Just after Thanksgiving Day in 1983, James Downey dropped off his older brother, John, at a Houston bus station, then quickly turned away so neither the police nor a motorcycle gang affiliated with his brother could later demand details about where the bus was headed.
For 34 years, he didn't hear a word about him. Then this spring Downey received a heart-breaking call, one that more than 200 families across the country have gotten in the last few months since the FBI began using new fingerprint technology to resolve identity cases dating back to the 1970s.
Authorities reported that the remains of a man found beaten to death decades ago along a brushy path in Des Moines, 800 miles away, had been identified as his brother.
"We always figured something had happened to him," James Downey said from his home in Houston. "We all assumed he'd got killed somewhere or died in an accident."
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Since launching the new effort in February, the FBI and local medical examiner offices have identified 204 bodies found between 1975 and the late 1990s. The cases stretch across the country, with the largest number in Arizona, California, New York, Florida and Texas.
"We didn't know the actual potential success. We were hoping to identify a few cases, maybe five or 10," said Bryan Johnson, a manager in the FBI's Latent Fingerprint Support Unit who proposed the effort. "We're really proud that we found another way of doing this."
Under the new program, Johnson and eight others in the FBI unit ran fingerprints from about 1,500 bodies through a new computer algorithm that could make matches from low-quality prints or even a single finger or thumb. Previously, the standard algorithm typically needed quality prints from all 10 fingers to make a match.
The unit is now urging local authorities to search through other old case files and send in smudged or partial prints that couldn't previously be matched.
The FBI's newfound ability was key to the Des Moines case because by the time Downey's body was found in February 1984, it had been buried under snow and dirt for months and was severely decomposed. Authorities sought the public's help in identifying the body, including publishing drawings of distinctive tattoos in the local newspaper, but no one came forward.
"We know he was murdered and dumped in this area but Des Moines police never really developed any leads on it and basically forgot about the case," county Medical Examiner Greg Schmunk said.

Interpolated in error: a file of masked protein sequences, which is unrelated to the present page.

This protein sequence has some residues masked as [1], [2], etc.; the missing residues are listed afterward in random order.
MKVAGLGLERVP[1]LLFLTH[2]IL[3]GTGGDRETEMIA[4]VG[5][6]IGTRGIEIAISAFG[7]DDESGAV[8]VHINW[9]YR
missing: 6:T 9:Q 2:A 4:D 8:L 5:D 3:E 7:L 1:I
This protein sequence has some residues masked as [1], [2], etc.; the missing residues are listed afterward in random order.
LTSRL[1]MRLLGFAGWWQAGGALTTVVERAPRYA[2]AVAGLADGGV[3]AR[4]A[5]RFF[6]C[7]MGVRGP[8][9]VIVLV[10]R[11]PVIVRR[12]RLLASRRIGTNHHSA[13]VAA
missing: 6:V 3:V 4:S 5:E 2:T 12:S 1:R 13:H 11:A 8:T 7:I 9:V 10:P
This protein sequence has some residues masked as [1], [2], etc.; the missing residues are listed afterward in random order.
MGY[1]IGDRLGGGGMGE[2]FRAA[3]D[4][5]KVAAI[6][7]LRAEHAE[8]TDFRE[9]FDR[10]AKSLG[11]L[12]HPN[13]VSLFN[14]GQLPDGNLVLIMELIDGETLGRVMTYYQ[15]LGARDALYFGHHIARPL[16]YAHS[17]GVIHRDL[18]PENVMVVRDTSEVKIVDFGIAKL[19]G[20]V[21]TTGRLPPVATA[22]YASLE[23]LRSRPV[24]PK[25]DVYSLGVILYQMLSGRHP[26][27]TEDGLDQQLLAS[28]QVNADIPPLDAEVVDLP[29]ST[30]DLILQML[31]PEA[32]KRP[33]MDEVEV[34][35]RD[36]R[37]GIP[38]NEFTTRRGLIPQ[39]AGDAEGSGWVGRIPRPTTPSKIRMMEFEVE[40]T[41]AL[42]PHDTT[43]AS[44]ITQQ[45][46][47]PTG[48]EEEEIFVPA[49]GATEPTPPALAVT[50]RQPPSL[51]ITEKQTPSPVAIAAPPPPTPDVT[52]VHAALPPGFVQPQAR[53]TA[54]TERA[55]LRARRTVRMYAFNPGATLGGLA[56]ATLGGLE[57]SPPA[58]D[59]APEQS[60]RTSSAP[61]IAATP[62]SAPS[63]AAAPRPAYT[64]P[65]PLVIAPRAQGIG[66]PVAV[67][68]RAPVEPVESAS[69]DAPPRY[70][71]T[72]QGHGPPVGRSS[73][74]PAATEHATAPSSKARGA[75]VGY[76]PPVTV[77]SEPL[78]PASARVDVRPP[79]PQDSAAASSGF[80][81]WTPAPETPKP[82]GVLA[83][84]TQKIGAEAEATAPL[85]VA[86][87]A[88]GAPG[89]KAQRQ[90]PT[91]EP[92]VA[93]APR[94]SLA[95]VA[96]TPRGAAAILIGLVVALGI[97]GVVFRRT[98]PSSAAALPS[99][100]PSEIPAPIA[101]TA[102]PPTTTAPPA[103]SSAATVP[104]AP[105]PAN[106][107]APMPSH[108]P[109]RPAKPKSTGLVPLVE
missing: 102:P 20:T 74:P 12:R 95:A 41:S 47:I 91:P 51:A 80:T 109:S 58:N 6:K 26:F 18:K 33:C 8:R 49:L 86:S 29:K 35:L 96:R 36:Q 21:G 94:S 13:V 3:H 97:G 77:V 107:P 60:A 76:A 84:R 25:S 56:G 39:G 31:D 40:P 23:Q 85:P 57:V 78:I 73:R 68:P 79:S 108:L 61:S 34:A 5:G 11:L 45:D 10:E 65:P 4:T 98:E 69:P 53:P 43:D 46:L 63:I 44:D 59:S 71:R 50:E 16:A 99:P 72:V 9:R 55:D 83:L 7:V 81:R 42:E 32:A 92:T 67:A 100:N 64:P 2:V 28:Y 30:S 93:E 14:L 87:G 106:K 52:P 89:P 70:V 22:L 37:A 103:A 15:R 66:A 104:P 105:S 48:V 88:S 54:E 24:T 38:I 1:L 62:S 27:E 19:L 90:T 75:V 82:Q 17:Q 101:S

It was one of several cases that medical examiner investigators called "shelf dwellers," referring to cremated remains that would sit for decades on storage shelves.
But the fact that this was a homicide and the unusual tattoos — including a skeleton clad in Nazi garb and a cartoon figure wearing a hat and smoking a cigarette — prompted investigators to rummage through police archives and resubmit the single available thumbprint into the Missing and Unidentified Persons System, called NamUs.
They were shocked months later when the FBI's Johnson called to confirm they had matched the thumbprint to prints of Downey taken after an earlier arrest in Texas.
About 40 percent of the identifications through the FBI's new process have been cases in Arizona. Most are people who died while attempting to make the dangerous desert crossing from Mexico.
Bruce Anderson, the forensic anthropologist for Pima County, Arizona, keeps more than 1,000 unidentified person charts filed along his office wall.
"If you can remove one of these charts, have one family reach out to you to confirm an identity, some of that weight on us is removed," Anderson said.
In nearby Yuma County, Arizona, the FBI fingerprint initiative enabled authorities to finally identify a young woman whose body was found in 1999 near the Colorado River, where she was killed with a shotgun blast to her face.
For Sgt. Ryland Croutch, the identification of the victim as 18-year-old Angel McAllister, through a match with an earlier smudged print, was a relief. He'd been assigned to the killing only a few years after starting his job with the Yuma County sheriff's office, and as the years passed had promised himself that he'd discover her identity before retiring.
"She was such a pretty young girl," said Crouch, now 58. "And it sounds like she was smart, but she had some demons, people she liked to hang out with who were dangerous." He said he's hopeful that investigators now can find leads to her killer.
Aden Naka, assistant director for forensics investigation in New York City, said many of the new identifications there were of bodies found in water, with some dating back to the early 1990s. Once they had a match, Naka said, staffers tried to find relatives or aid a criminal investigation if one is open.
"This matters tremendously," Naka said. "Everyone deserves a name."
Associated Press writer Margery A. Beck contributed to this report.